Yet the United States is different from all other great powers in one crucial respect: in the vast British Empire, most Britons were Anglican, while most Russians in the Russian Empire were Orthodox, most French were Catholic, most Indians Hindu, most ancient Persians Zoroastrian, and so on. Alone among all great powers in history, the American people are and always have been a hodgepodge of many different religious identities and allegiances from before the United States even existed as a geo-political entity or nation. It is in this country that what has arguably been called the fourth Abrahamic religion (Mormonism) arose at the height of the restorationist movement within the Second Great Awakening. This country produced the Jehovah’s Witnesses, Christian Science, and numerous other competing denominations and sects. It is this country that many of my Muslim friends say allows them true freedom to worship but without compulsion, and it is here that so many of my Jewish friends’ ancestors came fleeing pogroms or hoping to build new lives and families after the Holocaust.
The Christian religious legacy in the West: What comes next?
I would like to agree with Eliot when he contends that “[a]n individual European may not believe that the Christian Faith is true, and yet what he says, and makes, and does, will all spring out of his heritage of Christian culture and depend on that culture for its meaning.” (pp. 200). Even today, if an American or European is an atheist or agnostic, he has still been formed, let us hope, within a cultural context and an inheritance of ideas that is at least latently Christian. Yet given how rapidly the foundations of the cultural deposit are shifting – leading to the recent publication of so many books on the topic of Western cultural decline and how Christians ought to respond and engage with this phenomenon – I am not confident that most Westerners today, especially Americans, are going to have a clear or even conscious sense of their “heritage of Christian culture.”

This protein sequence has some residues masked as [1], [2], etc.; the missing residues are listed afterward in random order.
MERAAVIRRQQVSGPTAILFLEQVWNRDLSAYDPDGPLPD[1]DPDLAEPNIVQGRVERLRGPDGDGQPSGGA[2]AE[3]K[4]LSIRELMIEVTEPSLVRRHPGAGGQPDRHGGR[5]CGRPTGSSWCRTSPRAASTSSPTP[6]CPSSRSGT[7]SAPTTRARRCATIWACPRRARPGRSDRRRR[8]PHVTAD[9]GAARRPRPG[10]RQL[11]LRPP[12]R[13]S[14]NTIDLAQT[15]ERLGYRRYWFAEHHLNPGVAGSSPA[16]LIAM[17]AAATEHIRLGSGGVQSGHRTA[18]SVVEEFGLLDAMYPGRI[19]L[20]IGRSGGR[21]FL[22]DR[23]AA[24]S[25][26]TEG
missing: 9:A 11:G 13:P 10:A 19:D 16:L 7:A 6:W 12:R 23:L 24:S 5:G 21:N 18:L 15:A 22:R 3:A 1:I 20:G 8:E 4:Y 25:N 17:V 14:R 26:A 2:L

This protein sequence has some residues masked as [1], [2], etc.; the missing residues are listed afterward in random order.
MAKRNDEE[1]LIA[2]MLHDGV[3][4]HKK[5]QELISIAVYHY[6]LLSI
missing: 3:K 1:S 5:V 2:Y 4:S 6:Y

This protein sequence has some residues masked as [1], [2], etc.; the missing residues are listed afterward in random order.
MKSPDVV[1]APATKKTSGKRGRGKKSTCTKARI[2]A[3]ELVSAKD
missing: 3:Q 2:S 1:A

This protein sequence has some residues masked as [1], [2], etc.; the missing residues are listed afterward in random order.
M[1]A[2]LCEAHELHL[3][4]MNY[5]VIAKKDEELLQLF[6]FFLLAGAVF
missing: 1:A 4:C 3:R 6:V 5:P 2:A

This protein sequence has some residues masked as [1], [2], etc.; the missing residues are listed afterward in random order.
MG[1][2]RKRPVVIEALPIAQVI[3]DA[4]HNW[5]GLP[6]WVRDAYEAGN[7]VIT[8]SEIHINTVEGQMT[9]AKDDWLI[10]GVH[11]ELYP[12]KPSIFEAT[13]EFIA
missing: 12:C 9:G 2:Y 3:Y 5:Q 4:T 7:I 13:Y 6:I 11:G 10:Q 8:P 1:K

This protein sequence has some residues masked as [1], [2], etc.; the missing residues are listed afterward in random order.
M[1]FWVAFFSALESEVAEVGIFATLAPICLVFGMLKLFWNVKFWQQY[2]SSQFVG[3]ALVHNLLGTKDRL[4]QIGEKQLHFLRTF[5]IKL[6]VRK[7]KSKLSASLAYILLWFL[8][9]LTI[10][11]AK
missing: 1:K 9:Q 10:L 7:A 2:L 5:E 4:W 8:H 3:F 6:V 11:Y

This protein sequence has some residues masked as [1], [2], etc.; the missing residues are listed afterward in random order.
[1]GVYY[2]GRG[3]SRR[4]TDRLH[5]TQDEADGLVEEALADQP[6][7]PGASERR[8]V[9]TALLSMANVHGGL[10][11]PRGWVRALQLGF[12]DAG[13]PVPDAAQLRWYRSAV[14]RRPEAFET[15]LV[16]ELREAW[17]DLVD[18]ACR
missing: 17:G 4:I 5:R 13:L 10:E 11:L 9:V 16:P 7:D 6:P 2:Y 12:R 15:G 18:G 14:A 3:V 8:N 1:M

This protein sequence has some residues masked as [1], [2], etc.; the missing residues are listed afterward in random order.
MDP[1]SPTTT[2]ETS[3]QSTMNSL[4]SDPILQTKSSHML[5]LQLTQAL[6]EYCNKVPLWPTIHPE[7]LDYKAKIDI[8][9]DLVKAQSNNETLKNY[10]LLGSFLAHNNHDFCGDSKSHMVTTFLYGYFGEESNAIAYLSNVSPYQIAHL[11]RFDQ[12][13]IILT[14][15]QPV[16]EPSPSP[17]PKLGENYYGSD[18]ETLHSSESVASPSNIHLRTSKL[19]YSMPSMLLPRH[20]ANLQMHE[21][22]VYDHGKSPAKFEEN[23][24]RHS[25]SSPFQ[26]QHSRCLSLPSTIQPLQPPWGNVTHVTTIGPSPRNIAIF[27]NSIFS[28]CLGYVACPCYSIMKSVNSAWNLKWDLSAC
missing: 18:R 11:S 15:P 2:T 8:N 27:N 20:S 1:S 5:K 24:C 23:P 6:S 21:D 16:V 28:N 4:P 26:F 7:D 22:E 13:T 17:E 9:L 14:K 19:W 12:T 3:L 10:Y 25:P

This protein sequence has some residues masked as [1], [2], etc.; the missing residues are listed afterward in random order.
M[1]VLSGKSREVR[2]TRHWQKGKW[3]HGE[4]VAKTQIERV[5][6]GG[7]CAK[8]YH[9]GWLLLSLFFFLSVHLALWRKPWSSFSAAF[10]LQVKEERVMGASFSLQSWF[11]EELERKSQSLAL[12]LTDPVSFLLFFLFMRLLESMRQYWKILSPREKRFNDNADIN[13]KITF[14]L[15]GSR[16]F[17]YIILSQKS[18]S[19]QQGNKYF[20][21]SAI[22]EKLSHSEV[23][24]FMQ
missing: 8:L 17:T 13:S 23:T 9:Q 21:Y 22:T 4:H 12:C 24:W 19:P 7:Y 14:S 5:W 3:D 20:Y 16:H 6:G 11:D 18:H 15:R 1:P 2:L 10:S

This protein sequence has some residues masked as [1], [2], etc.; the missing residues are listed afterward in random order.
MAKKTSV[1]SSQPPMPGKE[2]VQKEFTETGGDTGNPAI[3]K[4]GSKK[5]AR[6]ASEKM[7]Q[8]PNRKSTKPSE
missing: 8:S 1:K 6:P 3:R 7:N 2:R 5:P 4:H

I am inclined to agree with Eliot that “the culture of Europe” (and the West generally) could not “survive the complete disappearance of the Christian Faith””, and while I trust that it shall never disappear, Eliot’s cautionary words ring true in my mind: “If Christianity goes, the whole of our culture goes. Then you must start painfully again, and you cannot put on a new culture ready made. You must wait for the grass to grow to feed the sheep to give the wool out of which your new coat will be made. You must pass through many centuries of barbarism.” Eliot simultaneously consoled and cautioned his audience when he first delivered this essay in the form of a 1939 address at Corpus Christi College, Cambridge that “[w]e should not live to see the new culture, nor would our great-great-great-grandchildren: and if we did, not one of us would be happy in it.” Eliot died in 1965; I fear that it is my generation that is living what he so feared to see, and that his estimation was off by several decades.
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One fine body…